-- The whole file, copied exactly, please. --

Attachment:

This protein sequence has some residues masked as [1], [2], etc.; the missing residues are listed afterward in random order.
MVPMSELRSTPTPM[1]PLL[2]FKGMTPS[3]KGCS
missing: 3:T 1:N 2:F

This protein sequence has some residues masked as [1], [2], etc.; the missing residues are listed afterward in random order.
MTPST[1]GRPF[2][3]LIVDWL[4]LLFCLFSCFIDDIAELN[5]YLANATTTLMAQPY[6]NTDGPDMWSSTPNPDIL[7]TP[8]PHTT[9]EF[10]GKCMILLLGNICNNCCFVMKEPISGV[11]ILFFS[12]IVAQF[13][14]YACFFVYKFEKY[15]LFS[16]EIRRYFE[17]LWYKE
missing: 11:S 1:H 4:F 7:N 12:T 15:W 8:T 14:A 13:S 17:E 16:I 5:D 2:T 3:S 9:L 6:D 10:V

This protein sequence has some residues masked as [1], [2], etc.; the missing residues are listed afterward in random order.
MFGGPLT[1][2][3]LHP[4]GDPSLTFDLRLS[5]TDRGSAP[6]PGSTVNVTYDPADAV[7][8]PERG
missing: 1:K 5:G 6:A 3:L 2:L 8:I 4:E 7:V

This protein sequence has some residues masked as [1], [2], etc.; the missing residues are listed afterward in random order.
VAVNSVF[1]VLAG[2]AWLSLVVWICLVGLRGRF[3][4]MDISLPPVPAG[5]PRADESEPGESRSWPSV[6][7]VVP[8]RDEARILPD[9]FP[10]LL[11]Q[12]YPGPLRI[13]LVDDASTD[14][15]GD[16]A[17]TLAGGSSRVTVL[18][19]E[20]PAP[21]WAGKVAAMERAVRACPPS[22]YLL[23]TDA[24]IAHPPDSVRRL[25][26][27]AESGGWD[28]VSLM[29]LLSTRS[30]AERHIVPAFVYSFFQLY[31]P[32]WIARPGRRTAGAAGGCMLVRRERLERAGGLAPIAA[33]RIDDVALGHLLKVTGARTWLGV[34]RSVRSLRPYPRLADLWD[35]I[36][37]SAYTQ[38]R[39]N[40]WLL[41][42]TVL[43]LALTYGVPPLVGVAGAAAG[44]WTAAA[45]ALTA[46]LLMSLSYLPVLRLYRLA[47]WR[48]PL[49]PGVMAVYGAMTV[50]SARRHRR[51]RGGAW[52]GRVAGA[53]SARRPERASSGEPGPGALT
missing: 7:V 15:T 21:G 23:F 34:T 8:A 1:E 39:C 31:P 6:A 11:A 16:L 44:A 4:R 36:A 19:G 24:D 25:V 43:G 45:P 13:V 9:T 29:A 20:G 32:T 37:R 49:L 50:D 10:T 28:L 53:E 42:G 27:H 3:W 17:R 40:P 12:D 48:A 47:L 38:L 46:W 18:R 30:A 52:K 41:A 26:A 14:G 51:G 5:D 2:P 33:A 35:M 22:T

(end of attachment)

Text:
This protein sequence has some residues masked as [1], [2], etc.; the missing residues are listed afterward in random order.
MVPMSELRSTPTPM[1]PLL[2]FKGMTPS[3]KGCS
missing: 3:T 1:N 2:F

This protein sequence has some residues masked as [1], [2], etc.; the missing residues are listed afterward in random order.
MTPST[1]GRPF[2][3]LIVDWL[4]LLFCLFSCFIDDIAELN[5]YLANATTTLMAQPY[6]NTDGPDMWSSTPNPDIL[7]TP[8]PHTT[9]EF[10]GKCMILLLGNICNNCCFVMKEPISGV[11]ILFFS[12]IVAQF[13][14]YACFFVYKFEKY[15]LFS[16]EIRRYFE[17]LWYKE
missing: 11:S 1:H 4:F 7:N 12:T 15:W 8:T 14:A 13:S 17:E 16:I 5:D 2:T 3:S 9:L 6:D 10:V

This protein sequence has some residues masked as [1], [2], etc.; the missing residues are listed afterward in random order.
MFGGPLT[1][2][3]LHP[4]GDPSLTFDLRLS[5]TDRGSAP[6]PGSTVNVTYDPADAV[7][8]PERG
missing: 1:K 5:G 6:A 3:L 2:L 8:I 4:E 7:V

This protein sequence has some residues masked as [1], [2], etc.; the missing residues are listed afterward in random order.
VAVNSVF[1]VLAG[2]AWLSLVVWICLVGLRGRF[3][4]MDISLPPVPAG[5]PRADESEPGESRSWPSV[6][7]VVP[8]RDEARILPD[9]FP[10]LL[11]Q[12]YPGPLRI[13]LVDDASTD[14][15]GD[16]A[17]TLAGGSSRVTVL[18][19]E[20]PAP[21]WAGKVAAMERAVRACPPS[22]YLL[23]TDA[24]IAHPPDSVRRL[25][26][27]AESGGWD[28]VSLM[29]LLSTRS[30]AERHIVPAFVYSFFQLY[31]P[32]WIARPGRRTAGAAGGCMLVRRERLERAGGLAPIAA[33]RIDDVALGHLLKVTGARTWLGV[34]RSVRSLRPYPRLADLWD[35]I[36][37]SAYTQ[38]R[39]N[40]WLL[41][42]TVL[43]LALTYGVPPLVGVAGAAAG[44]WTAAA[45]ALTA[46]LLMSLSYLPVLRLYRLA[47]WR[48]PL[49]PGVMAVYGAMTV[50]SARRHRR[51]RGGAW[52]GRVAGA[53]SARRPERASSGEPGPGALT
missing: 7:V 15:T 21:G 23:F 34:T 8:A 1:E 39:C 31:P 6:A 11:A 16:L 44:A 4:R 36:A 19:G 24:D 25:V 43:G 45:P 13:V 9:T 29:A 20:G 32:T 37:R 49:L 50:D 10:T 28:L 53:E 42:G 27:H 3:W 17:R 40:P 12:D 48:A 47:L 38:L 46:W 18:R 30:A 52:K 41:A 26:A 14:G 51:G 5:D 2:P 33:A 35:M 22:T